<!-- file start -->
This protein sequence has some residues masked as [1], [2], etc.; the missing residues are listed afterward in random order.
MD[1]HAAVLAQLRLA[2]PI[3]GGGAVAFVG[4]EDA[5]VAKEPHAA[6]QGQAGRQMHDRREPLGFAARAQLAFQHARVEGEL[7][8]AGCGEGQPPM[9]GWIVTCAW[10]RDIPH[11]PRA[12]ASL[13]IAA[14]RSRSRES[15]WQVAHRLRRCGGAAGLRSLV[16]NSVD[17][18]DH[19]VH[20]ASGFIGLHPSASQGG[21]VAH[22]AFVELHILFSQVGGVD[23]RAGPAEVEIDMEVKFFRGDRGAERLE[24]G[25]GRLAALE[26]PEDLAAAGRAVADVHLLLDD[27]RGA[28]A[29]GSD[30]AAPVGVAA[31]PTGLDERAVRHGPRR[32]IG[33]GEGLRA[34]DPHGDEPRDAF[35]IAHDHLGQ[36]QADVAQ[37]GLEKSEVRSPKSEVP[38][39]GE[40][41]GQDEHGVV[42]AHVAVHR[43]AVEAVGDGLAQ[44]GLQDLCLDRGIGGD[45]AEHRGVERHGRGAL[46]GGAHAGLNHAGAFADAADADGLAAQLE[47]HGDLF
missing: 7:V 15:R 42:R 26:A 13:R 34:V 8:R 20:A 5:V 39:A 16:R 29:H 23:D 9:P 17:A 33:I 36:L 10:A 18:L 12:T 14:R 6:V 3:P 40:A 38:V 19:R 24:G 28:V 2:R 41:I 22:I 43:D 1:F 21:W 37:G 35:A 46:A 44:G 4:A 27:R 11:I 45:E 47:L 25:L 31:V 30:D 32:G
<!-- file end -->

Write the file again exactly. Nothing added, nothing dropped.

This protein sequence has some residues masked as [1], [2], etc.; the missing residues are listed afterward in random order.
MD[1]HAAVLAQLRLA[2]PI[3]GGGAVAFVG[4]EDA[5]VAKEPHAA[6]QGQAGRQMHDRREPLGFAARAQLAFQHARVEGEL[7][8]AGCGEGQPPM[9]GWIVTCAW[10]RDIPH[11]PRA[12]ASL[13]IAA[14]RSRSRES[15]WQVAHRLRRCGGAAGLRSLV[16]NSVD[17][18]DH[19]VH[20]ASGFIGLHPSASQGG[21]VAH[22]AFVELHILFSQVGGVD[23]RAGPAEVEIDMEVKFFRGDRGAERLE[24]G[25]GRLAALE[26]PEDLAAAGRAVADVHLLLDD[27]RGA[28]A[29]GSD[30]AAPVGVAA[31]PTGLDERAVRHGPRR[32]IG[33]GEGLRA[34]DPHGDEPRDAF[35]IAHDHLGQ[36]QADVAQ[37]GLEKSEVRSPKSEVP[38][39]GE[40][41]GQDEHGVV[42]AHVAVHR[43]AVEAVGDGLAQ[44]GLQDLCLDRGIGGD[45]AEHRGVERHGRGAL[46]GGAHAGLNHAGAFADAADADGLAAQLE[47]HGDLF
missing: 7:V 15:R 42:R 26:A 13:R 34:V 8:R 20:A 5:V 39:A 16:R 29:H 23:D 9:P 17:A 33:I 36:L 10:A 18:L 12:T 14:R 6:V 3:P 40:A 38:V 19:R 24:G 28:V 2:R 41:I 22:I 43:D 1:F 21:W 37:G 35:A 46:A 44:G 4:A 27:R 11:I 45:E 47:L 25:L 31:V 30:D 32:G